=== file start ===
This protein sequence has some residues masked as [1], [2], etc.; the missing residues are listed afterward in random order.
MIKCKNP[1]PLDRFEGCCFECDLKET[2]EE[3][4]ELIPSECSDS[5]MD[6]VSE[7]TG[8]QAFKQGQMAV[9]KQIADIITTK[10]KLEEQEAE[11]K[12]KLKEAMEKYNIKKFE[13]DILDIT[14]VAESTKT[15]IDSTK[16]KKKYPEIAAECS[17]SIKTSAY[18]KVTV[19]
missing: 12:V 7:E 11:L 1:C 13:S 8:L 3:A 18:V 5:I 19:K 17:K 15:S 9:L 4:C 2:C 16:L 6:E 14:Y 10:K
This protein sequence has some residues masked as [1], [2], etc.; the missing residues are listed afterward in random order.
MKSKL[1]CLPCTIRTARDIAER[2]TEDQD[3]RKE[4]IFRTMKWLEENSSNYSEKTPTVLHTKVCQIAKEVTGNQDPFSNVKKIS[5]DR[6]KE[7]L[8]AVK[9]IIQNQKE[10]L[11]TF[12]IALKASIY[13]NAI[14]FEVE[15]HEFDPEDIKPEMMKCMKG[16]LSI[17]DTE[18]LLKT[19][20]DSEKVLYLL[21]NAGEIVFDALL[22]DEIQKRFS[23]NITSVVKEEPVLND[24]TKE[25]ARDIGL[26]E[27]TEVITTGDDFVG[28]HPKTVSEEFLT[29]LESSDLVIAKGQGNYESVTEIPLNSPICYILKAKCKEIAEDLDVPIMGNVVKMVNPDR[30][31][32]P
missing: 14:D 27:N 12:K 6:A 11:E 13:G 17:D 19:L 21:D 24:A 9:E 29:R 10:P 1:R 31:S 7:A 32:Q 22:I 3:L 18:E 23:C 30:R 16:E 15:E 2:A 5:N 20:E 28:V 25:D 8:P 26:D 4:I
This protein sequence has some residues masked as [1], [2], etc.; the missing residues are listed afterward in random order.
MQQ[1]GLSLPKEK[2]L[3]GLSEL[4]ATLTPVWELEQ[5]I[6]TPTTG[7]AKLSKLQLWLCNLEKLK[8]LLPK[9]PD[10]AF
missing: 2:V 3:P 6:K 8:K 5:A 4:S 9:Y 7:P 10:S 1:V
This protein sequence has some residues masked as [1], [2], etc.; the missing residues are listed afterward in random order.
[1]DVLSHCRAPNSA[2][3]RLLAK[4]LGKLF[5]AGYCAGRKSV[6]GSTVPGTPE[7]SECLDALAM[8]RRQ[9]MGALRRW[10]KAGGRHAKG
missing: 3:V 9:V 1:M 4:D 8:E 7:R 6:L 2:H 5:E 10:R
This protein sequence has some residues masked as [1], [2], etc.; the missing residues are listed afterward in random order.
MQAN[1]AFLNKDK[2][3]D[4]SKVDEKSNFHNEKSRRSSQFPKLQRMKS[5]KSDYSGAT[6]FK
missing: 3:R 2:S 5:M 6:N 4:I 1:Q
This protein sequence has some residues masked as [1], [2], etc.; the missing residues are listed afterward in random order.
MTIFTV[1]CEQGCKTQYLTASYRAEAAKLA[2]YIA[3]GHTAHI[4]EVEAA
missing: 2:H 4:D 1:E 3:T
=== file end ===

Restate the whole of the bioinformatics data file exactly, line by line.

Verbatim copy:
This protein sequence has some residues masked as [1], [2], etc.; the missing residues are listed afterward in random order.
MIKCKNP[1]PLDRFEGCCFECDLKET[2]EE[3][4]ELIPSECSDS[5]MD[6]VSE[7]TG[8]QAFKQGQMAV[9]KQIADIITTK[10]KLEEQEAE[11]K[12]KLKEAMEKYNIKKFE[13]DILDIT[14]VAESTKT[15]IDSTK[16]KKKYPEIAAECS[17]SIKTSAY[18]KVTV[19]
missing: 12:V 7:E 11:L 1:C 13:S 8:L 3:A 18:V 5:I 19:K 17:K 15:S 9:L 4:C 2:C 16:L 6:E 14:Y 10:K
This protein sequence has some residues masked as [1], [2], etc.; the missing residues are listed afterward in random order.
MKSKL[1]CLPCTIRTARDIAER[2]TEDQD[3]RKE[4]IFRTMKWLEENSSNYSEKTPTVLHTKVCQIAKEVTGNQDPFSNVKKIS[5]DR[6]KE[7]L[8]AVK[9]IIQNQKE[10]L[11]TF[12]IALKASIY[13]NAI[14]FEVE[15]HEFDPEDIKPEMMKCMKG[16]LSI[17]DTE[18]LLKT[19][20]DSEKVLYLL[21]NAGEIVFDALL[22]DEIQKRFS[23]NITSVVKEEPVLND[24]TKE[25]ARDIGL[26]E[27]TEVITTGDDFVG[28]HPKTVSEEFLT[29]LESSDLVIAKGQGNYESVTEIPLNSPICYILKAKCKEIAEDLDVPIMGNVVKMVNPDR[30][31][32]P
missing: 14:D 27:N 12:K 6:A 11:E 13:G 17:D 19:L 21:D 24:A 9:E 29:R 10:P 1:R 31:S 7:A 32:Q 22:I 3:L 18:E 23:C 30:R 16:E 15:E 2:A 5:N 20:E 28:V 25:D 8:P 26:D 4:I
This protein sequence has some residues masked as [1], [2], etc.; the missing residues are listed afterward in random order.
MQQ[1]GLSLPKEK[2]L[3]GLSEL[4]ATLTPVWELEQ[5]I[6]TPTTG[7]AKLSKLQLWLCNLEKLK[8]LLPK[9]PD[10]AF
missing: 2:V 3:P 6:K 8:K 5:A 4:S 9:Y 7:P 10:S 1:V
This protein sequence has some residues masked as [1], [2], etc.; the missing residues are listed afterward in random order.
[1]DVLSHCRAPNSA[2][3]RLLAK[4]LGKLF[5]AGYCAGRKSV[6]GSTVPGTPE[7]SECLDALAM[8]RRQ[9]MGALRRW[10]KAGGRHAKG
missing: 3:V 9:V 1:M 4:D 8:E 7:R 6:L 2:H 5:E 10:R
This protein sequence has some residues masked as [1], [2], etc.; the missing residues are listed afterward in random order.
MQAN[1]AFLNKDK[2][3]D[4]SKVDEKSNFHNEKSRRSSQFPKLQRMKS[5]KSDYSGAT[6]FK
missing: 3:R 2:S 5:M 6:N 4:I 1:Q
This protein sequence has some residues masked as [1], [2], etc.; the missing residues are listed afterward in random order.
MTIFTV[1]CEQGCKTQYLTASYRAEAAKLA[2]YIA[3]GHTAHI[4]EVEAA
missing: 2:H 4:D 1:E 3:T